The crash that worries many riders on two wheels is aptly called a “dooring,” a “door prize” or being hit in the “door zone” and it’s more common than one might think. Indeed a rider is at great risk for serious injury or even death by simply crashing into a vehicle door someone unexpectedly opens or by swerving to avoid the open door and being hit by a passing motorist. The area between the parked vehicle and moving traffic is typically the location where this can happen because it’s the safest place or the only place for bicyclists to ride and it’s usually painted as a bike path.
The consequences of this type of accident are quite often deadly or involve major injuries as riders are thrown onto the pavement or into the path of moving vehicles in nearby traffic lanes.
Unlike motor vehicles, bicyclists are not afforded the same basic protections such as air bags, a metal shell or seat belts so the injuries are significant or deadly.
Some cyclists avoid riding in bike lanes because they do not want to be in the door zone. They prefer to ride in traffic lanes where they are also in danger of being hit by faster moving vehicles. It’s a no-win situation for most riders, even though the law favors bicyclists over motorists in accidents involving a “door prize.”
Under California Vehicle Code Section 22517, people opening a door of a vehicle cannot do so unless it is safe and may only leave it open long enough to safely load and unload passengers. So the law requires drivers and passengers to check for oncoming vehicles, bicyclists or pedestrians or they will violate this law. The Golden State is one of forty nationwide to have clear laws pertaining to “dooring” accidents. States that do not have this type of law are: Connecticut, Indiana, Iowa, Kentucky, Michigan, New Jersey, North Carolina, Tennessee, Virginia, and West Virginia.
In New York City, a public relations campaign was created to cut down on doorings — a problem exasperated by taxi cab passengers. The LOOK! campaign asks drivers and passengers to check for cyclists before opening doors and to exist curbside to prevent such collisions or doorings.
Statistics show the number of injuries sustained in dooring accidents account for roughly 7 to 19 percent of all bicycle collisions in urban communities.
Some of the tragedies here in California include fatal crashes where the cyclist swerves to avoid being hit by the door.
- A 35-year-old law student, Erik Fitzpatrick was riding his bike on May 19, 2010 in Oakland when a car door opened in front of him. He struck the car door and then flew into traffic where he was pinned underneath a bus. The young man died of his injuries at a hospital.
- Samuel Hernandez, 19, was killed in May 1987 when his bike crashed into an opened truck door and he was hit by a passing car in Santa Ana, California.
- Eugene Chan died on August 19, 1994 in San Francisco when a car door was opened and he crashed into it.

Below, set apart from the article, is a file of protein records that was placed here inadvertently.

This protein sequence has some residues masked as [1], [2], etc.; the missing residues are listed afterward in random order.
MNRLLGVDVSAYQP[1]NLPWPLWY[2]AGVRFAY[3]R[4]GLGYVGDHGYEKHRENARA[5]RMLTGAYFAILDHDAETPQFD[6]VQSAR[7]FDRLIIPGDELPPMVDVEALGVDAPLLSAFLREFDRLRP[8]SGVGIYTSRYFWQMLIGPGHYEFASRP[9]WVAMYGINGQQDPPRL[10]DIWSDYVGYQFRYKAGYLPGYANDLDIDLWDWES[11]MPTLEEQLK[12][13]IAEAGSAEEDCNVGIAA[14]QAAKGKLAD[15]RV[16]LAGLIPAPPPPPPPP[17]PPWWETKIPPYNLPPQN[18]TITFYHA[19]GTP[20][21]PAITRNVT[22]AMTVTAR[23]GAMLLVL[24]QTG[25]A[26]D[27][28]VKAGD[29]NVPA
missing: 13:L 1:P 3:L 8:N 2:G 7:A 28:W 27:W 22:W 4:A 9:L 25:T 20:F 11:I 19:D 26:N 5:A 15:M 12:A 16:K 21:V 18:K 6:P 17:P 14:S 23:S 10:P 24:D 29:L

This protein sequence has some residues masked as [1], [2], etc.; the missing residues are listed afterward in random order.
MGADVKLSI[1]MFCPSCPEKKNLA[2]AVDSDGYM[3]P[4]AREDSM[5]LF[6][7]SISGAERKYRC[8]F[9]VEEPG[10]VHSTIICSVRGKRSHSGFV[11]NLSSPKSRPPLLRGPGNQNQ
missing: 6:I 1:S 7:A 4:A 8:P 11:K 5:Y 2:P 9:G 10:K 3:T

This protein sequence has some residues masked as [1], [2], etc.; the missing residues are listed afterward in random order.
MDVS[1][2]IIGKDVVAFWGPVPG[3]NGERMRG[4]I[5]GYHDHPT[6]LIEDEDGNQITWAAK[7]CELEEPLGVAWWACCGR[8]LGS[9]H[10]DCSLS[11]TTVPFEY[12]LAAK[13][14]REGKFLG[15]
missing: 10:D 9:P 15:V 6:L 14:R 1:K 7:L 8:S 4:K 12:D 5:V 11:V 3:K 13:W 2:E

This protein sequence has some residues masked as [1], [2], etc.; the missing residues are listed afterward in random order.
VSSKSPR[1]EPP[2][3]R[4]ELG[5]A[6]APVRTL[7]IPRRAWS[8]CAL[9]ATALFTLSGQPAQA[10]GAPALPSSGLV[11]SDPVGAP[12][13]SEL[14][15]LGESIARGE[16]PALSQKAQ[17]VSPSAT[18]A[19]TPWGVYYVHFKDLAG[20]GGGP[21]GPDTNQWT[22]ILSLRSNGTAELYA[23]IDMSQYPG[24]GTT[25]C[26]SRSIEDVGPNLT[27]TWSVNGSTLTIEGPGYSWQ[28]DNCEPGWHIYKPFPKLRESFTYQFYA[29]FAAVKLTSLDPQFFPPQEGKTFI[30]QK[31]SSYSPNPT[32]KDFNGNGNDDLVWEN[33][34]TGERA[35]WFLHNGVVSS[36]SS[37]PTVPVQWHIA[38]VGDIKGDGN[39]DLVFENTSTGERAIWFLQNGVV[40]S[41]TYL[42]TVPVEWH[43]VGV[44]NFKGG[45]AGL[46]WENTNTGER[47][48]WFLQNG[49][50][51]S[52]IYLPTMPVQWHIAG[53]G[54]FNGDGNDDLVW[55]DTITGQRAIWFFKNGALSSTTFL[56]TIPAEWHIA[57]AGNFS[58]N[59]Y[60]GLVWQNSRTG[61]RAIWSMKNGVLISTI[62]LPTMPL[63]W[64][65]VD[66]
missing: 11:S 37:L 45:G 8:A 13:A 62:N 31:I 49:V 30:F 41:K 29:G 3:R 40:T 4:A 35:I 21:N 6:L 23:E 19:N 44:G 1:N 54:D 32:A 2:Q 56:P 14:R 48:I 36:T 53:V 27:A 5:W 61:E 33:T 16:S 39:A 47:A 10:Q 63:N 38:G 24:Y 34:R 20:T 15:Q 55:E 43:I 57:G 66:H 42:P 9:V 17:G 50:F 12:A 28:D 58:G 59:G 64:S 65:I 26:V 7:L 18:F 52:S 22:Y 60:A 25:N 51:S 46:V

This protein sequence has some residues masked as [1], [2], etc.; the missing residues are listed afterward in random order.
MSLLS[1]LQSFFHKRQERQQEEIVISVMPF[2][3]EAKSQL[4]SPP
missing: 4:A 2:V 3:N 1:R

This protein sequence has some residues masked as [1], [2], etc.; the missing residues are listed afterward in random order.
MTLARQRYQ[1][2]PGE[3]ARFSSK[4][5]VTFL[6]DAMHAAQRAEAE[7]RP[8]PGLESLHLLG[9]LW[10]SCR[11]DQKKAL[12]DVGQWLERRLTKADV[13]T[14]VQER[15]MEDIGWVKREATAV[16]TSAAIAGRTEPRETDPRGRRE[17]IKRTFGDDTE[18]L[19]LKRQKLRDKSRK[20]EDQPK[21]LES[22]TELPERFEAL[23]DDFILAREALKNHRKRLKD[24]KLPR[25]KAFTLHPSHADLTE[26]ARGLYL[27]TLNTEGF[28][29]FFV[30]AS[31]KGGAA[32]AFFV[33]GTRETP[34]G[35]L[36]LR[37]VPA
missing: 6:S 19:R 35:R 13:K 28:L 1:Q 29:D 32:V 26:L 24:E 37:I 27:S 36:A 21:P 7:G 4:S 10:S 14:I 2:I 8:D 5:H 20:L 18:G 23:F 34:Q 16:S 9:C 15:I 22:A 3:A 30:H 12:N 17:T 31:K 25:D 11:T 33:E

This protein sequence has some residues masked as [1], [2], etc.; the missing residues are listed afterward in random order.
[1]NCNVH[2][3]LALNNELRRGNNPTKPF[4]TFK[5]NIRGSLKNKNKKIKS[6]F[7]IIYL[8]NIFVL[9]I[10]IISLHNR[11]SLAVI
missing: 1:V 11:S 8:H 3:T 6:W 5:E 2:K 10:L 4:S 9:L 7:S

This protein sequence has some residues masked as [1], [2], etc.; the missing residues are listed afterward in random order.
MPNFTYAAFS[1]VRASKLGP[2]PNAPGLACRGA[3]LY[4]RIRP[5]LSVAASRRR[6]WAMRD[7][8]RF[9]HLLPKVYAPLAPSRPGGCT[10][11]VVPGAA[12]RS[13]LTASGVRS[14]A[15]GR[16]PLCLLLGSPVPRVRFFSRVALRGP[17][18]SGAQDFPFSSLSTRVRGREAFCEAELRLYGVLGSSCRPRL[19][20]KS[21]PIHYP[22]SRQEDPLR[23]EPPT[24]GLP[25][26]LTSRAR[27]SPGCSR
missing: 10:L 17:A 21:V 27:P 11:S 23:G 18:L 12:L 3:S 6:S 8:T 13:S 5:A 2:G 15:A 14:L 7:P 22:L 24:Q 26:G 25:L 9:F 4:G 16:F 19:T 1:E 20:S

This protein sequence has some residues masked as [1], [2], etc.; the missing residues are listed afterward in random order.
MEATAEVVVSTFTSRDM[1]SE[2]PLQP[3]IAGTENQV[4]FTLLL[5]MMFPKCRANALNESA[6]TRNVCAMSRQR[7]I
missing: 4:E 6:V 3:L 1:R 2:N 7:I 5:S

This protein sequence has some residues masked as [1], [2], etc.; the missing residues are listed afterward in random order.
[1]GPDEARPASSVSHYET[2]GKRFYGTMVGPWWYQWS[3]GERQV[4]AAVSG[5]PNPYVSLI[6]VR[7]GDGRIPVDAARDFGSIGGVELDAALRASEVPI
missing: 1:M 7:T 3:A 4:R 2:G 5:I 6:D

How to Avoid a “Dooring” or Being Hit by a Car Door
Motorists should always look in their side mirrors and turn around and check for bicyclists and oncoming traffic before swinging open a door. One trick is to open the left door with your right hand, forcing you to turn your body and check for bicyclists.
If you are a bicyclist, make sure you ride outside of the door zone if it’s possible. Hug the left side of the bicycle lane to stay as far away as possible from parked vehicles. Watch for movement in parked vehicles and listen for sounds of cars opening. Never ride with headphones on because it’s dangerous and if you are hurt in a crash, the insurance company could argue you are partially to blame for your injuries.
What do do if you are Doored?
Stay calm and call for help if you are injured. Ask the driver to remain at the scene and if they refuse to stay or exchange information, try to get down their vehicle’s license plate number or description or ask bystanders for help. If they cooperate, get their name, driver’s license, insurance card, date of birth, address and insurance company information.
Ask witnesses to provide their contact information and request that they stay and speak with police if they are on their way. Take photographs of the aftermath including the vehicle and bicycle as well as injuries.
If you need medical assistance, call an ambulance for serious injuries or have someone drive you to the hospital or doctor for less serious injuries.
Call police and request they respond to the scene, but if they do not it’s up to you to make the report within seven days of the accident.
If you would like to speak with an attorney about an injury accident or wrongful death involving a bicycle accident, call Johnson Attorneys Group at 800-235-6801 and request a free consultation.
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